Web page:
Slow and Gassy Grandma Reference Causes Complaints, Yields Success

In this week's Ad Age TV Spots of the Week, my own agency's work is featured. RDW Group of Providence Rhode Island created a series of :15's for the Roger Williams Park Zoo. These spots were created by copywriter Wendy Boffi and art director Jeff Dahlberg. Ad Age shows two of the :15's with the first featuring a spitting fish and the second a tortoise. The tortoise, of course, is given the "slow and gassy grandma" analogy.

The gassy grandma spot was so "successful" the Zoo received complaints saying today's grandmothers are not slow and gassy, they are cool and hip. People asked that the spot be pulled. To which we said, it's a joke, get over it. Besides, the campaign's run is complete so you're out of luck.

Other spots this week include a pre-movie commercial from another agency I worked for, Leo Burnett, featuring a Quasimodo-like character for Keebler's Cheez-It; a boring car commercial for the Nissan Z; and a dude with body odor so bad he knocks over the foosball figures for Right Guard.

by Steve Hall    Aug-19-03    

Marketing Food 'Body Sushi' Style

Old trend but fun: 'Erotic Sushi' Bar Serves Up Tantalizing Treats

by Steve Hall    Aug-19-03    

Alicia Silverstone to Star in NBC Series, Strict Wardrobe Requirements

Alicia Silverstone will make her television debut in a new NBC series this Fall called "Miss Match". In the series, she plays a lawyer who ends up becoming a matchmaker to her clients. Silverstone is a Vegan and as part of her contract with NBC, she will not wear wool, leather or silk which poses challenges to Roberta Haze, the show's designer.

This list of items Silverstone will not wear is long, however, she will wear old leather shoes since they were made a long time ago and are, according to her, grandfathered from current animal rights offenses. Convenient thinking.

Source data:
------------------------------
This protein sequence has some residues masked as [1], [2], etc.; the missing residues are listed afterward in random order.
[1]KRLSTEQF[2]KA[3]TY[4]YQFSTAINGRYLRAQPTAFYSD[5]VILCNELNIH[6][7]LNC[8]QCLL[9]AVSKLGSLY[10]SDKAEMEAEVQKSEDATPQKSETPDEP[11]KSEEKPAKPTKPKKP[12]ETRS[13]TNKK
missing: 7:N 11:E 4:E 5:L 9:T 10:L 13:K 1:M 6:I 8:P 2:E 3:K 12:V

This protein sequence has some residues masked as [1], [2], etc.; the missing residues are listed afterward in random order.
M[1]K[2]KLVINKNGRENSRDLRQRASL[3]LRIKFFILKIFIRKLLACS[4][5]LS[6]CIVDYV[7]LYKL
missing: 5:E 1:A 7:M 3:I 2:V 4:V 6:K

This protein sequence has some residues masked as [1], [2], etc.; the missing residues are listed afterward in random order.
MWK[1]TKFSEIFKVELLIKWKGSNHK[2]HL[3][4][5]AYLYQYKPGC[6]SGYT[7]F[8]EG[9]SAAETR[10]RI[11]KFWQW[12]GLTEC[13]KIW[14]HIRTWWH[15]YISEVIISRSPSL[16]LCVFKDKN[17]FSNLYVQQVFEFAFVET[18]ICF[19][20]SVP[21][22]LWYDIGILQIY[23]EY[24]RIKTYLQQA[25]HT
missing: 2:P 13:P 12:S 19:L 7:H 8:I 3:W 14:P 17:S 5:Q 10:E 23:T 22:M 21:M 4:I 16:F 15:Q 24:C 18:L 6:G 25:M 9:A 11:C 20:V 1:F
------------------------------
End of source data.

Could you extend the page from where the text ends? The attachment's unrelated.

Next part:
by Steve Hall    Aug-19-03    

Virgin Mobile Spoofs Orange in Viral Campaign

England's Virgin Mobile launched a viral campaign, called Red Academy, that spoofs competing mobile service provider, Orange. Orange had recently run a campaign extolling the virtues of the company's phone trainers who educate users about Orange's extended digital phone features. The Virgin campaign pokes fun, stating that people don't really need all those digital bells and whistles - less a set a trainers - since phones are really for calling people.

This is another in the ongoing battle between the two mobile phone giants and is representative of the type of head-to-head comparative advertising that is sorely lacking among many companies. European companies, in particular, often have to avoid direct comparisons to conform to local ad laws. The campaign was created by Rainey Kelly Campbell Roalfe/Y&R and was seeded and tracked by DMC.


by Steve Hall    Aug-19-03    

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